Where people work is about the environment, and working somewhere that’s appropriate to the work you do. Can you ensure the right level of security? If you are working from home, can you be sure that others cannot see ‘confidential’ elements of your work. Are you able to have a quiet uninterrupted space for meetings and phone calls?
But for some, home is not where they want to work, they want to interact with colleagues face to face, feel part of a team, experience office comradery and benefit from all the richness of office life and corridor conversations.
Workplaces need to support all elements of working life for an employee: wellbeing, engagement, development, health and safety, productivity, performance, and efficiency. Plus, it needs to meet the demands of the business.
The hybrid workplace
What’s emerging is the concept of a hybrid workplace which puts the employee first because it offers them choice.
- Physical commute or virtual commute
- Technology that sends reminders whether home or office
- Personal check-ins with managers, colleagues and work buddies -virtual or office
- Emotional wellness – such as virtual meditation
- Physical wellness – such as take a break reminders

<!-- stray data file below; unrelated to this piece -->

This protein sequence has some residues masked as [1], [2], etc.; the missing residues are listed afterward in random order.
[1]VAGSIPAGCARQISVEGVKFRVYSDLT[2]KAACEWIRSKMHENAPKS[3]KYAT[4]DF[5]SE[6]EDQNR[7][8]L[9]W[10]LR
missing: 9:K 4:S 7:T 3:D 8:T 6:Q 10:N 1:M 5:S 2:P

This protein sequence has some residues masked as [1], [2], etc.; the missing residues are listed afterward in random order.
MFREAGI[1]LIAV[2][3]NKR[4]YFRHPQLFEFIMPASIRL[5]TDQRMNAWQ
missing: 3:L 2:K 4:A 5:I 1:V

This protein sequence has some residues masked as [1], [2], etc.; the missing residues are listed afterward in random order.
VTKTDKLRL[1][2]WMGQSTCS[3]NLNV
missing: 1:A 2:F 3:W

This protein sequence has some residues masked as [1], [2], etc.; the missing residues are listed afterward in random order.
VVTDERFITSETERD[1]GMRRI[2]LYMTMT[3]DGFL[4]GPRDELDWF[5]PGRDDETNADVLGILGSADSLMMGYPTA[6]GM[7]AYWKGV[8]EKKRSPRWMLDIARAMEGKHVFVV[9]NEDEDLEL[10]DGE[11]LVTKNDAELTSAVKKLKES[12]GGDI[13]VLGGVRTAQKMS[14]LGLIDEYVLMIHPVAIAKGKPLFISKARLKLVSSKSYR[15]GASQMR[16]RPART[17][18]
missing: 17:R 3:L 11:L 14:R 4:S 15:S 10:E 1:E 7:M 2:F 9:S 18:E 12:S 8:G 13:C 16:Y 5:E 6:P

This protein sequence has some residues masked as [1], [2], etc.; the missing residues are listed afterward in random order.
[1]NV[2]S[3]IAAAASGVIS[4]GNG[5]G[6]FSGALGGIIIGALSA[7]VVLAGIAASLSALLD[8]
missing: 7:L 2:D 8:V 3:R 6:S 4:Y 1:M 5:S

This is a more digital workplace with innovations and apps that will engage, empower, unite and motivate people. Wellbeing is a key consideration, but also experience and engagement remain at the forefront. Digital HR supports the hybrid workplace, and brings cost efficiencies and productivity with it too.
Offering choice about where you work means choice on your working hours too. Your working hours are likely to be dictated by the nature of the business. However, giving people the flexibility to work to their natural routine, enables them to perform better, and be more productive: assuming your business and HR policies allow for this. It may even be worth encouraging lie-ins or working late, if that’s what suits the individual. It also provides greater flexibility for child care too which can significantly ease the home pressures for staff. As long as employees deliver their work, perform and work their expected hours each week or month, does it matter when they work?
For some businesses this model will not work. However a set of core hours can help ensure that people and teams can easily communicate and interact. Alternatively, selective days each week when everyone is in the office may work better for certain business.
Delivering the employee first, workplace of the future
- Emotional workplace – creating and establishing normal, culture and wellbeing for staff. A combination of people and technology
- Physical workplace – a hybrid and flexible approach to working location and environment. A combination of flexible office, pods and hot-desking, break-out and chat spaces for the office. And working from home or other locations
- SMART digital workplace – an ecosystem that brings together all the digital tools, technology and platforms that enable people to do their work, wherever they are located. User-friendly and intuitive, making is easy for people to access everything, quickly and securely, without frustration